Denver Bar Association
December 2008
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There’s Help Out There—Colorado’s Lawyers Helping Lawyers


We became lawyers to help people, make a decent living and enjoy a rewarding profession. We attended three grueling years of law school, made it through the crucible of the Bar exam and then worked long hours establishing our practice.

Am I depressed?

• Do you feel unable to do
the things you used to do?

• Do you feel hopeless about
the future?

• Do you have difficulty in
making routine decisions?

• Do you feel sluggish or
restless?

• Are you gaining or losing
weight without trying to?

• Do you feel tired for no
reason?

• Do you sleep too much
or too little?

• Do you feel unhappy all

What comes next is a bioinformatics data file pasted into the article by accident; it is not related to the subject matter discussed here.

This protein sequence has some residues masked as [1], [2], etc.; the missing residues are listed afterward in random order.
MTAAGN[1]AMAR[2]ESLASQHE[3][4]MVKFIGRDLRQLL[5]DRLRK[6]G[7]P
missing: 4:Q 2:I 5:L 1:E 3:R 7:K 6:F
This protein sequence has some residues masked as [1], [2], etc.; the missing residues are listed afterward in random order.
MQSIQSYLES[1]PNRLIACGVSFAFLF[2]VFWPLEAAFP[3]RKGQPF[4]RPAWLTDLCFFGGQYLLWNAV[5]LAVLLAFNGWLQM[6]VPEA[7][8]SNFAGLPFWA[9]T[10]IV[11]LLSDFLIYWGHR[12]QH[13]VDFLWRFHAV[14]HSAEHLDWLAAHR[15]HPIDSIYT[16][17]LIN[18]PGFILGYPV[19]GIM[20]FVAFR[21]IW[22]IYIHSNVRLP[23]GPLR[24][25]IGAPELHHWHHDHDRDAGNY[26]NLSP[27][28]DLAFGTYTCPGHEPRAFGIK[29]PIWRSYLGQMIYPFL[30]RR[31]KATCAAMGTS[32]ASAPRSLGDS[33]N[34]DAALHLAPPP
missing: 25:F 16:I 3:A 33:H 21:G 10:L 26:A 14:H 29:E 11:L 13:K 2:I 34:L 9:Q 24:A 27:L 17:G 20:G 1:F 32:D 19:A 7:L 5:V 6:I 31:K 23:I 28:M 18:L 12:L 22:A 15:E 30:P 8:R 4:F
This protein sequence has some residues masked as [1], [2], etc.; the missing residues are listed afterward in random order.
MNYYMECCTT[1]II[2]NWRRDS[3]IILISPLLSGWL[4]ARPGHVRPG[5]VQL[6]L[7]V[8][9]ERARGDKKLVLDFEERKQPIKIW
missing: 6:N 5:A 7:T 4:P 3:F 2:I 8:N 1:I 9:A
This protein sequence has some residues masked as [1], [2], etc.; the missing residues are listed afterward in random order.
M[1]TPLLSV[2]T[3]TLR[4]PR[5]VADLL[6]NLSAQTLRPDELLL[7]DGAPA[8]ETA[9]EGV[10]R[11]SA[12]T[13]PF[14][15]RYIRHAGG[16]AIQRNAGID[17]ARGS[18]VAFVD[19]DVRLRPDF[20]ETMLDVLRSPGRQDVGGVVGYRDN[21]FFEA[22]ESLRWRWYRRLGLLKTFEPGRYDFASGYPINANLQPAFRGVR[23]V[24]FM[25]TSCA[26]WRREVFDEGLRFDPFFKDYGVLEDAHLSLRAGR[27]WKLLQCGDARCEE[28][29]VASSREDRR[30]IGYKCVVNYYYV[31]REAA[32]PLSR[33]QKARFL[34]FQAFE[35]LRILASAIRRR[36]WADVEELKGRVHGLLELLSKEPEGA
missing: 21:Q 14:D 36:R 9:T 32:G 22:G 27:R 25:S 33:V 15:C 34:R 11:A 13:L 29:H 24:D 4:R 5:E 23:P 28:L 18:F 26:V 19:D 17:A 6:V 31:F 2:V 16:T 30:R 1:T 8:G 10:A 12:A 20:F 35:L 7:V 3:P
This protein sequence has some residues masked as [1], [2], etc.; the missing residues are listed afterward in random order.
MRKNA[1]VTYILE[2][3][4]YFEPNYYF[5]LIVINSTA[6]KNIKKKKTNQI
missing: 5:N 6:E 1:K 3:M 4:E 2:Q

or most of the time?

• Do you become irritable or
anxious more than you feel
is ordinary?

• Do you think about dying or
killing yourself?

With the rewards of a law practice can come great emotional and professional strain — not to mention crushing workloads and the pressure of our clients’ causes weighing on our shoulders. Sometimes, the pressures of a legal practice can feel overwhelming.

Over time, this kind of stress takes its toll: depression, apathy, alcohol or drug abuse, gambling, or even health or family problems. Then, the downward spiral truly starts: you grow more disconnected from what you used to find a rewarding and interesting profession; you disconnect from friends and family. You feel like there is no one to talk to who would truly understand what you’re going through.